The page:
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Quadrupole Excitation in Tunnel Splitting Oscillation in Nanoparticle M n 12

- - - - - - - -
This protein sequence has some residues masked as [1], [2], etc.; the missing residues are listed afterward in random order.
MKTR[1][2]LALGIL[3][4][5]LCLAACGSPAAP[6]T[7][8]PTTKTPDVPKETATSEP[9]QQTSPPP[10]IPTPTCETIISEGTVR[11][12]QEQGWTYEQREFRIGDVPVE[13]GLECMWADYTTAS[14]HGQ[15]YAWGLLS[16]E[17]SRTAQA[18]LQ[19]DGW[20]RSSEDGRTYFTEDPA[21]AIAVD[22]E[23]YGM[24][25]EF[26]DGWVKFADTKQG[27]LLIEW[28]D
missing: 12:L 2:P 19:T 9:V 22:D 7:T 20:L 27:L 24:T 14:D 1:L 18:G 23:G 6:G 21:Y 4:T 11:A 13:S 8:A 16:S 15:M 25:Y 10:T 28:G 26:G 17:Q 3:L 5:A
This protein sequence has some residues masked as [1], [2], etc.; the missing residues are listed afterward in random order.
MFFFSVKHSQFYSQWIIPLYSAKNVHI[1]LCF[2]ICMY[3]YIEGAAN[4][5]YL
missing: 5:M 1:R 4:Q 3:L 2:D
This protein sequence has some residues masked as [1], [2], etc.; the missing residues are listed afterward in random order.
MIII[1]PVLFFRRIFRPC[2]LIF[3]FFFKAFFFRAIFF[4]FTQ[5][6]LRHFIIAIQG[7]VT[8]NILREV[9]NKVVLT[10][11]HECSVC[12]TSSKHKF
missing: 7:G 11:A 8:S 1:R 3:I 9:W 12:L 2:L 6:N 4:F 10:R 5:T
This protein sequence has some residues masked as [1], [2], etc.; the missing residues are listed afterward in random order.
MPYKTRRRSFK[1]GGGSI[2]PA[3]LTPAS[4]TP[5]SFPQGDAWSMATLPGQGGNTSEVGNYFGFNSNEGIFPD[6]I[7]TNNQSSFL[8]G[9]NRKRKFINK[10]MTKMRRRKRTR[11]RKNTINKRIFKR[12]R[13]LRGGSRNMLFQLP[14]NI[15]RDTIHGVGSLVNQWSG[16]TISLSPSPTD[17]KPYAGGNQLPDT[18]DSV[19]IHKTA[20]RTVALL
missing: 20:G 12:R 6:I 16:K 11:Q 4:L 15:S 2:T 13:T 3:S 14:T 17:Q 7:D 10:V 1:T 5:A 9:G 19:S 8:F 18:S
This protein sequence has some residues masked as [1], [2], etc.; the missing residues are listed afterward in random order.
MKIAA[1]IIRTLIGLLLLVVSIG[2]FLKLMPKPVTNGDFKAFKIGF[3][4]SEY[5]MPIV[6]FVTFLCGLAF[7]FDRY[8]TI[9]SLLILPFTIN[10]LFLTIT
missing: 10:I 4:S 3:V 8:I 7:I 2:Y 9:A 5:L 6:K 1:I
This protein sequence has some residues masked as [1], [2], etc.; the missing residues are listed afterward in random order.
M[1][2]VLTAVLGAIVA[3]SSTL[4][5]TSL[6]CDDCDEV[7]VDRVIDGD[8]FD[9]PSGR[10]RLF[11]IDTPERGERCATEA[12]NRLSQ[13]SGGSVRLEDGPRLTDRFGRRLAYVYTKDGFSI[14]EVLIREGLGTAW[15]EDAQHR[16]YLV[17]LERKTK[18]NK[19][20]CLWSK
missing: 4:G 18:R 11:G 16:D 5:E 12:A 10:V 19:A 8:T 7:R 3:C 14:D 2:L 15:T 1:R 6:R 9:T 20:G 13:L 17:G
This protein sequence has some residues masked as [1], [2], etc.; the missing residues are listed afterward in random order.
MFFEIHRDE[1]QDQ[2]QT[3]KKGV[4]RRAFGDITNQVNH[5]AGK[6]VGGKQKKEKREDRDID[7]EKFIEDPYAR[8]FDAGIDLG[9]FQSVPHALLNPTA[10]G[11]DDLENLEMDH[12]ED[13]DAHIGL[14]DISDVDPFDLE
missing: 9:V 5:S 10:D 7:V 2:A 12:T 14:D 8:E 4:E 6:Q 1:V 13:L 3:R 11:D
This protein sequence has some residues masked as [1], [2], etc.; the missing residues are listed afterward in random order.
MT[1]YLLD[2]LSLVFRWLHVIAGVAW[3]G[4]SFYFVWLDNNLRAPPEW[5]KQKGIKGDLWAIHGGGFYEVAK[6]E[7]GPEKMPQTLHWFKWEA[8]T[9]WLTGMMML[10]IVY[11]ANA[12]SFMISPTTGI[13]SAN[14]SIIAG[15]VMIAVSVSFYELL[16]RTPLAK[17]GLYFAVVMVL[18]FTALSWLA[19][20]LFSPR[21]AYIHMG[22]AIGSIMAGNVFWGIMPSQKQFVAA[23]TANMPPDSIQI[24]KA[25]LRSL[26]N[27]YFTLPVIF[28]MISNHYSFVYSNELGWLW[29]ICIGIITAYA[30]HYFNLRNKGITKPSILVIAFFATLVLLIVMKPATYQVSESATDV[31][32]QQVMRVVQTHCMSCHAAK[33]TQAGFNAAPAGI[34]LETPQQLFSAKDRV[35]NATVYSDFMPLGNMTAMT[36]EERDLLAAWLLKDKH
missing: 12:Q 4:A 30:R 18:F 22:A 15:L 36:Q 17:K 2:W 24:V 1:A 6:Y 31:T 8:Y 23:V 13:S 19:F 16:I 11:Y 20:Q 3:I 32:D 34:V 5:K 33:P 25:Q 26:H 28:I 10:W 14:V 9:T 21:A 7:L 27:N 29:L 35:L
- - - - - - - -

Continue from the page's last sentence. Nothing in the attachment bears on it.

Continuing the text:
Quadrupole Excitation in Tunnel Splitting Oscillation in Nanoparticle M n 12 Quadrupole Excitation in Tunnel Splitting Oscillation in Nanoparticle 𝐌𝐧12 <meta name="citation_title" content="Quadrupole Excitation in Tunnel Splitting Oscillation in Nanoparticle M n 12 " /> Hindawi Publishing Corporation Home Journals About Us About this Journal Submit a Manuscript Table of Contents Journal Menu Abstracting and Indexing Aims and Scope Article Processing Charges Articles in Press Author Guidelines Bibliographic Information Contact Information Editorial Board Editorial Workflow Free eTOC Alerts Reviewers Acknowledgment Subscription Information Open Special Issues Published Special Issues Special Issue Guidelines Abstract Full-Text PDF Full-Text HTML Full-Text ePUB Linked References How to Cite this Article Complete Special Issue Advances in Condensed Matter Physics Volume 2012 (2012), Article ID 530765, 4 pages doi:10.1155/2012/530765 Research Article Quadrupole Excitation in Tunnel Splitting Oscillation in Nanoparticle 𝐌 𝐧 1 2 Yousef Yousefi and Khikmat Kh. Muminov Physical-Technical Institute Named after S.U.Umarov, Academy of Sciences of Republic of Tajikistan, Aini Ave 299/1, Dushanbe, Tajikistan Received 25 January 2012; Revised 14 March 2012; Accepted 14 March 2012 Academic Editor: Rosa Lukaszew Copyright © 2012 Yousef Yousefi and Khikmat Kh. Muminov. This is an open access article distributed under the Creative Commons Attribution License , which permits unrestricted use, distribution, and reproduction in any medium, provided the original work is properly cited. Abstract We analyze the interference between tunneling paths that occur for a spin system with special Hamiltonian both for dipole and quadrupole excitations. Using an instanton approach, we find that as the strength of the second-order transverse anisotropy is increased, the tunnel splitting for both excitations is modulated, with zeros occurring periodically and the number of quenching points for quadrupole excitation decreasing. This effect results from the interference of four tunneling paths connecting easy-axis spin orientations and occurs in the absence of any magnetic field. 1. Introduction Berry phase effects play an important role in spin dynamics. Tunneling of a spin (or magnetic particle) between degenerate orientations can be calculated by such Berry phase effects via the interference between tunneling paths, with quenching of the tunnel splitting occurring when tunneling paths destructively interfere [ 1 , 2 ]. The first conclusive experimental evidence of tunneling in molecular magnet Mn 12 O 12 (CH 3 COO) 16 (H 2 O) 4 called Mn 12 was provided by Friedman [ 3 ]. He applies a magnetic field along the easyaxis of the crystal at a variety of temperatures and found a curve punctuated by sharp steps at regular intervals in the parameter πœ† . Also this observation that is confirmed by Hernandez et al. [ 4 ] and Thomas et al. [ 5 ] shows a series of steps in the hysteresis loops in Mn 12 in low temperature. The steps observed in the hysteresis loops at nearly equal intervals of magnetic field are due to enhanced relaxation of the magnetization at the resonant fields when levels on opposite side of the anisotropy barrier coincide in energy (see Figure 1 ). Figure 1: The first curve was obtained from numerical calculation of the tunnel splitting for Mn 12 and the second curve is the magnetization plot of this magnetic molecule in low temperature. The common feature of molecular magnets responsible for their interesting behavior is the strong spin-spin coupling between metallic ions in the core of the molecule. In this magnet molecule, there are 4 Mn 4+ atoms (spin 3/2) surrounded by 8 Mn 3+ atoms (spin 2), and they retain a relative orientation such as to give the whole molecule a spin of 10 (= 8 ( 2 ) −4(3/2)) [ 3 ]. The Mn 12 single-molecule magnet has a fourfold transverse magnetic anisotropy and displays resonant tunneling between two easy-axis orientations [ 3 ]. Here we consider the interference that occurs between tunneling paths in such a system and how that interference can be modified by the presence of a second-order transverse anisotropy perturbation and multipole excitations. Such a perturbation could potentially be induced by the application of uniaxial pressure to a sample of Mn 12 . We find that for both excitations the tunnel splitting is periodically quenched as a function of the strength of the perturbation. This interference effect takes place in the absence of any magnetic field. In the present study, the fourth-order anisotropy term is the primary transverse anisotropy in the problem, producing four interfering paths, but the interference is modulated by the strength of the second-order anisotropy, leading to periodic quenches as that term is varied. In particular, we consider a spin governed by the Hamiltonian   𝐽 𝐻 = 2 −  𝐽 2 𝑧 ξ‚€  𝐽 + π‘˜ 4 + +  𝐽 4 −  ξ‚€  𝐽 + πœ† 2 π‘₯ −  𝐽 2 𝑦  , ( 1 ) where the  𝐽 𝑠 are standard spin operators. We restrict the values of π‘˜ and πœ† such that the z -axis is the spin easy axis. In the above Hamiltonian, the leading term −  𝐽 2 𝑧 established the double well potential and the easy axis and the term fourth-order transverse anisotropy  𝐽 π‘˜ ( 4 + +  𝐽 4 − ) are responsible for 4-fold rotational symmetries. The third term is a second-order transverse anisotropy that is present in many low-symmetry SMMs. In this paper, firstly we calculated periodically depended of spin tunneling for Mn 12 in SU ( 2 ) group, in other word, we considered only dipole excitation in Hamiltonian. Due to the symmetry of spin operators in Hamiltonian, for being more accurate, we have to consider other multipole excitation. Then, we consider both dipole and quadrupole excitations. 2. Theory and Calculations The instanton method is an efficient way of calculating tunnel splitting, both for particles [ 6 ] and for spin [ 7 ]. It is based on evaluating the path integral for a certain propagator in the steepest-descent approximation and is designed to be asymptotically correct in the semiclassical limit ( 𝐽 → ∞ or ℏ → 0 ). Instantons are classical paths that run between degenerate classical minima of the energy. By classical we mean that the path obeys the principle of least action and satisfies energy conservation. However, a path along which energy is conserved can not run between two minima and still have real coordinates and momenta. Hence, one must enlarge the notion of a classical path and allow the coordinates and/or momenta to become complex. In the continuous approach the tunnel splitting can be computed as the functional integral [ 8 ] ξ€œ e x p ( − 𝑆 ( Μ‡ π‘₯ , π‘₯ , 𝑑 ) ) 𝑑 πœ‡ ( π‘₯ ) , ( 2 ) where ∏ 𝑑 πœ‡ ( π‘₯ ) = 𝑁 𝑖 = 1 𝑑 π‘₯ 𝑖 . In Su ( 2 ) group 𝑁 = 2 and in Su ( 3 ) group 𝑁 = 4 , and 𝑁 is the number of degree of freedoms, and the action is given by 𝑆 ( Μ‡ π‘₯ , π‘₯ , 𝑑 ) = 𝑆 𝐾 + 𝑆 𝐷 + 𝑆 𝐡 . ( 3 ) The first term, 𝑆 𝐾 , is kinetic term which has the properties of a Berry phase, which can give rise to interference between different trajectories. The second term, 𝑆 𝐷 , is dynamical term and the final term is boundary term this term depends explicitly on the boundary values of the path. When the functional action is specified, the instanton recipe for calculating the tunnel splitting is as follows. Let there be a number of instantons, that is, least action paths, labeled by k, and let the actions for these various paths be 𝑆 π‘˜ c l . The tunneling amplitude is given by  Δ = k 𝐷 π‘˜ ξ€· e x p − 𝑆 c l k ξ€Έ . ( 4 ) The prefactor 𝐷 π‘˜ results from integrating the Gaussian fluctuations around the k th instanton. For nanoparticle Mn 12 , the tunneling amplitude calculated and obtained the following relation [ 3 ]: Δ ≈ 4 𝑒 − 𝑆 𝑅 ξ€· c o s ( 𝐽 πœ‹ ) c o s 𝐽 𝑆 𝐼 ξ€Έ , ( 5 ) where 𝑆 𝐼 ξ‚΅ ξ€œ = R e 3 πœ‹ / 2 πœ‹ / 2 ξ‚Ά , 𝑃 ( πœ™ ) 𝑑 πœ™ ( 6 ) and 𝑃 ( πœ™ ) is solution of classical enrgy equation. 𝑆 𝑅 is the real part of the Euclidean action and the same for all instantons. The factor c o s ( 𝐽 πœ‹ ) ensures that the tunnel splitting is zero for half-integer spin. The classical energy is (the x -axis is chosen as the azimuth because the-path will not encounter it and πœ™ is measured from the z axis) 𝐸 c l ( πœƒ , πœ™ ) = 𝐽 2 ξ€· 1 − s i n 2 πœƒ s i n 2 πœ™ ξ€Έ + πœ† 𝐽 2 ξ€· c o s 2 πœƒ − s i n 2 πœƒ c o s 2 πœ™ ξ€Έ + 2 π‘˜ 𝐽 4 ξ€· c o s 4 πœƒ + s i n 4 πœƒ c o s 4 πœ™ − 6 c o s 2 πœƒ s i n 2 πœƒ c o s 2 πœ™ ξ€Έ . ( 7 ) The minimum of energy obtained at πœ‹ πœƒ = 2 πœ‹ πœ™ = 2 , 3 πœ‹ 2 . ( 8 ) The minima of enregy are 𝐸 c l ξ‚€ πœ‹ 2 , πœ‹ 2  𝐸 = 0 c l ξ‚€ πœ‹ 2 , 3 πœ‹ 2  = 0 . ( 9 ) Making the substitution 𝑃 = c o s πœƒ , the instanton must satisfy the constraint 𝐽 2 ξ€· ξ€· 1 − 1 − 𝑃 2 ξ€Έ s i n 2 πœ™ ξ€Έ + πœ† 𝐽 2 ξ€· 𝑃 2 − ξ€· 1 − 𝑃 2 ξ€Έ c o s 2 πœ™ ξ€Έ + 2 π‘˜ 𝐽 4 ξ‚€ 𝑃 4 + ξ€· 1 − 𝑃 2 ξ€Έ 2 c o s 4 πœ™ − 6 𝑃 2 ξ€· 1 − 𝑃 2 ξ€Έ c o s 2 πœ™  = 0 . ( 1 0 ) The four solutions for the above equation are: 𝑃 ξƒŽ ( πœ™ ) = ± √ 𝐴 ( πœ™ ) ± 𝑖 𝐡 ( πœ™ ) , 𝐢 ( πœ™ ) ( 1 1 ) where 𝐴 ( πœ™ ) = 2 π‘Ž c o s 2 ξ€· πœ™ ( 7 + c o s 2 πœ™ ) − πœ† 1 + c o s 2 ξ€Έ − s i n 2 πœ™ 𝐡 ( πœ™ ) = π‘Ž c o s 2 − ξ€· πœ† ξ€· πœ™ ( 1 + π‘˜ − πœ† + π‘˜ c o s 2 πœ™ ) × ( 3 5 + 2 8 c o s 2 πœ™ + c o s 4 πœ™ ) 1 + c o s 2 πœ™ ξ€Έ − 2 π‘Ž c o s 2 πœ™ ( 7 + c o s 2 πœ™ ) + s i n 2 πœ™ ξ€Έ 2 ξ€· 𝐢 ( πœ™ ) = 4 π‘Ž c o s 4 πœ™ + 6 c o s 2 ξ€Έ , πœ™ + 1 ( 1 2 ) and π‘Ž = 𝐽 2 π‘˜ . Solutions ( 11 ), despite conserving energy, fail to meet the boundary conditions 𝑃 ( πœ‹ / 2 ) = 𝑃 ( 3 πœ‹ / 2 ) = 0 . These solutions gives rise to what Garg called boundary jump instantons [ 9 ]. As a final note, we consider only the following value of 𝑃 ( πœ™ ) : 𝑃 ξƒŽ ( πœ™ ) = √ 𝐴 ( πœ™ ) + 𝑖 𝐡 ( πœ™ ) . 𝐢 ( πœ™ ) ( 1 3 ) Substituting above relation in ( 6 ) and using from ( 5 ), splitting of level energy calculated. Up this section, we have just considered the dipole excitation of spin system. Because we will analyze the periodical dependence of spin tunneling, by relation ( 5 ), plotted function C o s ( 𝐽 𝑆 𝐼 ) versus πœ† . If quadrupole excitation is considered, the classical energy is changed in the following form: 𝐸 c l ( πœƒ , πœ™ ) = 𝐽 2 ξ€· 1 − s i n 2 πœƒ c o s 2 2 𝑔 s i n 2 πœ™ ξ€Έ + πœ† 𝐽 2 c o s 2 ξ€· 2 𝑔 c o s 2 πœƒ − s i n 2 πœƒ c o s 2 πœ™ ξ€Έ + 2 π‘˜ 𝐽 4 c o s 4 ξ€· 2 𝑔 c o s 4 πœƒ + s i n 4 πœƒ c o s 2 πœ™ − 6 c o s 2 πœƒ s i n 2 πœƒ c o s 2 πœ™ ξ€Έ . ( 1 4 ) The minimum of energy obtained at πœ‹ πœƒ = 2 , πœ‹ 𝑔 = 4 , πœ‹ πœ™ = 2 , 3 πœ‹ 2 . ( 1 5 ) Also minima of enrgy are 𝐸 c l ξ‚€ πœ‹ 2 , πœ‹ 2 , πœ‹ 4  𝐸 = 0 c l ξ‚€ πœ‹ 2 , 3 πœ‹ 2 , πœ‹ 4  = 0 . ( 1 6 ) Making the substitution 𝑃 = C o s πœƒ , the instanton must satisfy the constraint: 𝐽 2 ξ€· ξ€· 1 − 1 − 𝑃 2 ξ€Έ c o s 2 𝑔 s i n 2 πœ™ ξ€Έ + πœ† 𝐽 2 c o s 2 ξ€· 𝑃 2 𝑔 2 − ξ€· 1 − 𝑃 2 ξ€Έ c o s 2 πœ™ ξ€Έ + 2 π‘˜ 𝐽 4 c o s 4 ξ‚€ 𝑃 2 𝑔 4 + ξ€· 1 − 𝑃 2 ξ€Έ 2 c o s 4 πœ™ − 6 𝑃 2 ξ€· 1 − 𝑃 2 ξ€Έ c o s 2 πœ™  = 0 . ( 1 7 ) Similar to previous section, solution that has the following form is considered: ξƒŽ 𝑃 ( πœ™ , 𝑔 ) = √ 𝐴 ( πœ™ , 𝑔 ) + 𝑖 𝐡 ( πœ™ , 𝑔 ) , 𝐢 ( πœ™ , 𝑔 ) ( 1 8 ) where 𝐴 ( πœ™ , 𝑔 ) = 2 π‘Ž c o s 2 πœ™ s e c 2 − 1 2 𝑔 ( 7 + c o s 2 πœ™ ) 2 ( 1 + 3 πœ† + ( πœ† − 1 ) c o s 2 πœ™ ) s e c 4 𝐡 ξ€· 2 𝑔 ( πœ™ , 𝑔 ) = 8 π‘Ž 1 + 6 c o s 2 πœ™ + c o s 4 πœ™ ξ€Έ × ξ€· 1 + 2 π‘˜ c o s 4 2 𝑔 c o s 4 πœ™ − c o s 2 ξ€· 2 𝑔 πœ† c o s 2 πœ™ + s i n 2 πœ™ − ξ€· ξ€Έ ξ€Έ πœ† + s i n 2 πœ™ + c o s 2 πœ™ ξ€· πœ† − 2 π‘Ž c o s 2 2 𝑔 ( 7 + c o s 2 πœ™ ) ξ€Έ ξ€Έ 2 𝐢 ξ€· ( πœ™ , 𝑔 ) = 4 π‘Ž 1 + 6 c o s 2 πœ™ + c o s 4 πœ™ ξ€Έ c o s 2 2 𝑔 . ( 1 9 ) Substituting relation ( 19 ) in ( 6 ) and using ( 5 ), splitting of energy level was calculated. In this section, we consider both dipole and quadrupole excitations of spin system. Like the previous section, plotted function c o s ( 𝐽 𝑆 𝐼 ) versus πœ† . In this plot, π‘Ž = 1 0 − 4 and π‘˜ = 1 0 − 6 are considered. As seen from Figures 2 and 3 , when we added the quadrapole excitation to Hamilton, the number of quenching point reduced from 5 to 4, also by using Figure 1 we see that the number of steps is 4; that is equal to the number of quenching points and then these steps in magnetization graphic are quenching point is in spin tunneling phenomena. Figure 2: Red curve is R e ( 𝑃 ) / πœ‹ and blue curve is c o s ( 𝐽 𝑆 𝐼 ) versus πœ† obtained by using ( 11 ). In this graph, only dipole excitation was considered. Figure 3: Red curve is R e ( 𝑃 ) / πœ‹ and blue curve is c o s ( 𝐽 𝑆 𝐼 ) versus πœ† obtained using ( 16 ). In this graph both dipole and quadrupole excitations are considered. As mentioned in the introduction, there are step changes in the experimental hysteresis loop of this crystal that have been explained considering only dipolar interaction between molecules. For a more accurate description of the experimental results, we found that we have to consider both dipolar and quadrupole excitations. 3. Discussion In this paper, we consider the spin tunneling phenomena to parameter πœ† in both groups SU ( 2 ) and SU ( 3 ) . Graph of function R e ( 𝑃 ) versus πœ† in SU ( 2 ) group is a straight line started from 5 and with increasing πœ† up to 0.04, this straight line decreases and in point πœ† = 0 . 0 4 the value is zero and remains in this value. But above function graph in SU ( 3 ) group, started less than 4, is not straight line and in point πœ† = 0 . 0 4 the value is zero and remains in this value. The number of quenching points in SU ( 2 ) group (dipole excitation) is 5, these points decreases to 4, when quadrupole excitation is considered. References M. V. Berry, “Quantal phase factors accompanying adiabatic changes,” Proceedings of the Royal Society of London A , vol. 392, pp. 45–57, 1984. M. S. Foss-Feig and J. R. Friedman, “Geometric-phase-effect tunnel-splitting oscillations in single-molecule magnets with fourth-order anisotropy induced by orthorhombic distortion,” EPL , vol. 86, no. 2, Article ID 27002, 2009. View at Publisher · View at Google Scholar · View at Scopus J. R. Friedman, M. P. Sarachik, J. Tejada, and R. Ziolo, “Macroscopic measurement of resonant magnetization tunneling in high-spin molecules,” Physical Review Letters , vol. 76, no. 20, pp. 3830–3833, 1996. View at Scopus J. M. Hernández, X. X. Zhang, F. Luis, J. Bartolomé, J. Tejada, and R. Ziolo, “Field tuning of thermally activated magnetic quantum tunnelling in Mn 12 —Ac molecules,” Europhysics Letters , vol. 35, no. 4, p. 301, 1996. L. Thomas, F. Lionti, R. Ballou, D. Gatteschi, R. Sessoli, and B. Barbara, “Macroscopic quantum tunnelling of magnetization in a single crystal of nanomagnets,” Nature , vol. 383, no. 6596, pp. 145–147, 1996. View at Publisher · View at Google Scholar · View at Scopus B. Felsager, Geometry Particle, and Fields , Springer, New York, NY, USA, 1998. E. M. Chudnovsky and L. Gunther, “Quantum tunneling of magnetization in small ferromagnetic particles,” Physical Review Letters , vol. 60, no. 8, pp. 661–664, 1988. View at Publisher · View at Google Scholar · View at Scopus E. M. Chudovsky and X. Martinez, “Non-Kramers freezing and unfreezing of tunneling in the biaxial spin model,” Europhysics Letters , vol. 50, no. 3, pp. 395–401, 2000. A. Garg, “Spin tunneling in magnetic molecules: quasisingular perturbations and discontinuous SU(2) instantons,” Physical Review B , vol. 67, no. 5, Article ID 054406, 13 pages, 2003. var _gaq = _gaq || []; _gaq.push(['_setAccount', 'UA-8578054-2']); _gaq.push(['_setDomainName', 'hindawi.com']); _gaq.push(['_trackPageview']); (function() { var ga = document.createElement('script'); ga.type = 'text/javascript'; ga.async = true; ga.src = ('https:' == document.location.protocol ? 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